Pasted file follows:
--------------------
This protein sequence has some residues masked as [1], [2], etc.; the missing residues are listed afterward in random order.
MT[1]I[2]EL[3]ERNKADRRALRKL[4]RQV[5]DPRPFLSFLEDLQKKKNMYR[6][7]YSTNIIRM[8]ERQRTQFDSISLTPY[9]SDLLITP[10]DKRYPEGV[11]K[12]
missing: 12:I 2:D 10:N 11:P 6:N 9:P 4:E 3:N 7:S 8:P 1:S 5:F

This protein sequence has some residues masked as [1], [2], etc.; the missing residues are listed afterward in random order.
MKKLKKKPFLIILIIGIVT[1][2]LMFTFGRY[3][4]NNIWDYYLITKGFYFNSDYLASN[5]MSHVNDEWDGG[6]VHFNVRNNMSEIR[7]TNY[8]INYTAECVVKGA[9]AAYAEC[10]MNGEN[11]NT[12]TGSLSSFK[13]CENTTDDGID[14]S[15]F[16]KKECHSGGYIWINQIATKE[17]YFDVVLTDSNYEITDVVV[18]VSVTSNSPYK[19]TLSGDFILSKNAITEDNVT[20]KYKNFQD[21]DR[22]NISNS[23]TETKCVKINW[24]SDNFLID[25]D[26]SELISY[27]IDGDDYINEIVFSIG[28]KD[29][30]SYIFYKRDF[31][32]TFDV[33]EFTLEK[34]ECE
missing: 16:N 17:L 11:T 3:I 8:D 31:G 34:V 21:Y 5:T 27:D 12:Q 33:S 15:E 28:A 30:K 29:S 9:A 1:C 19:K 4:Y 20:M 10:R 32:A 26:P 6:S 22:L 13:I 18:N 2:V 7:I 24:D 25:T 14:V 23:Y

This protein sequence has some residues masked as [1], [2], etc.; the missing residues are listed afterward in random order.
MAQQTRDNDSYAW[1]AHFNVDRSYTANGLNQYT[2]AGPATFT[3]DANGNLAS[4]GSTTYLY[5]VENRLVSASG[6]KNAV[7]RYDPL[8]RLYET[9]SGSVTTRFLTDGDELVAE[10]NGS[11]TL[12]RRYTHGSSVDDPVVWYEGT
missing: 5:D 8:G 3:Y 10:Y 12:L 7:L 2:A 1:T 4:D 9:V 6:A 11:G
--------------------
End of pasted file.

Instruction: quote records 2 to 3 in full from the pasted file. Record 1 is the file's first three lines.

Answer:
This protein sequence has some residues masked as [1], [2], etc.; the missing residues are listed afterward in random order.
MKKLKKKPFLIILIIGIVT[1][2]LMFTFGRY[3][4]NNIWDYYLITKGFYFNSDYLASN[5]MSHVNDEWDGG[6]VHFNVRNNMSEIR[7]TNY[8]INYTAECVVKGA[9]AAYAEC[10]MNGEN[11]NT[12]TGSLSSFK[13]CENTTDDGID[14]S[15]F[16]KKECHSGGYIWINQIATKE[17]YFDVVLTDSNYEITDVVV[18]VSVTSNSPYK[19]TLSGDFILSKNAITEDNVT[20]KYKNFQD[21]DR[22]NISNS[23]TETKCVKINW[24]SDNFLID[25]D[26]SELISY[27]IDGDDYINEIVFSIG[28]KD[29][30]SYIFYKRDF[31][32]TFDV[33]EFTLEK[34]ECE
missing: 16:N 17:L 11:T 3:I 8:D 31:G 34:V 21:Y 5:T 27:D 12:Q 33:S 15:E 28:A 30:K 29:S 9:A 1:C 19:K 4:Y 20:M 10:R 32:A 26:P 6:S 22:L 13:I 18:N 2:V 7:I 24:D 25:T 14:V 23:Y

This protein sequence has some residues masked as [1], [2], etc.; the missing residues are listed afterward in random order.
MAQQTRDNDSYAW[1]AHFNVDRSYTANGLNQYT[2]AGPATFT[3]DANGNLAS[4]GSTTYLY[5]VENRLVSASG[6]KNAV[7]RYDPL[8]RLYET[9]SGSVTTRFLTDGDELVAE[10]NGS[11]TL[12]RRYTHGSSVDDPVVWYEGT
missing: 5:D 8:G 3:Y 10:Y 12:L 7:L 2:A 1:T 4:D 9:V 6:A 11:G